The activist investor Privet Fund on Wednesday nominated four people to the board at Potbelly, promising an activist spring for a company that has largely struggled to generate investor enthusiasm since its 2013 initial public offering.
Privet, which is pushing Potbelly to explore a potential sale of the company, nominated Bill Mitchell, former president of Dunkin’ Brands International, as well as D. Michael Steuert, CFO of the engineering firm Fluor Corp. The firm also nominated its portfolio manager, Ryan Levenson, as well as partner Ben Rosenzweig.
The proxy fight promises to intensify pressure on Potbelly as it makes key decisions about the future of the Chicago-based sandwich chain.
“Potbelly is a fantastic concept with tremendous potential. Unfortunately, numerous strategic missteps have eroded the brand, resulting in deteriorating operating metrics and a prolonged period of shareholder value destruction,” Levenson said in a statement. He said the board “has failed to take meaningful action to articulate or implement any type of thoughtful corrective strategy while the company continues to underperform its peers.”
Potbelly went public in 2013, doubled on its first day and then fell steadily into the low to mid-teens, where its stock has languished ever since. Much of that decline has been due to weak same-store sales, including a decline of 4.8% in the third quarter ended Sept. 24.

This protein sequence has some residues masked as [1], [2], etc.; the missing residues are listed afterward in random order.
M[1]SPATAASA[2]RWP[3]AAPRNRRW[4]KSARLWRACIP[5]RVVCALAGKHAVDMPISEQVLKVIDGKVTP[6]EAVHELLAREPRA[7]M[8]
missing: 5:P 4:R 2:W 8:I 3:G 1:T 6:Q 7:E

The company said last year it would conduct a strategic review, which frequently means it would explore a sale.
Privet, which revealed a 5.2% position in the company in November, has been agitating for change, along with other activist investors who are pressuring the company to sell. Multiple private-equity groups are said to be interested in making a play for Potbelly.
Privet Fund previously criticized Potbelly’s hiring of Alan Johnson as CEO, saying the hiring should not have come as the company was conducting a strategic review. There were hints at the time that Privet would consider a proxy fight to get membership on the sandwich chain’s board.
“While we understand that the company is undergoing a strategic review and shareholders are awaiting the results of that process, we continue to believe that the Potbelly board lacks accountability for the decline in both financial results and shareholder value that has occurred under its watch,” Levenson said.
Potbelly stock rose slightly in after-hours trading Wednesday.
The proxy comes just months after Potbelly agreed to appoint Joseph Boehm to its board in a settlement with another activist, Ancora Advisors, where Boehm is portfolio manager.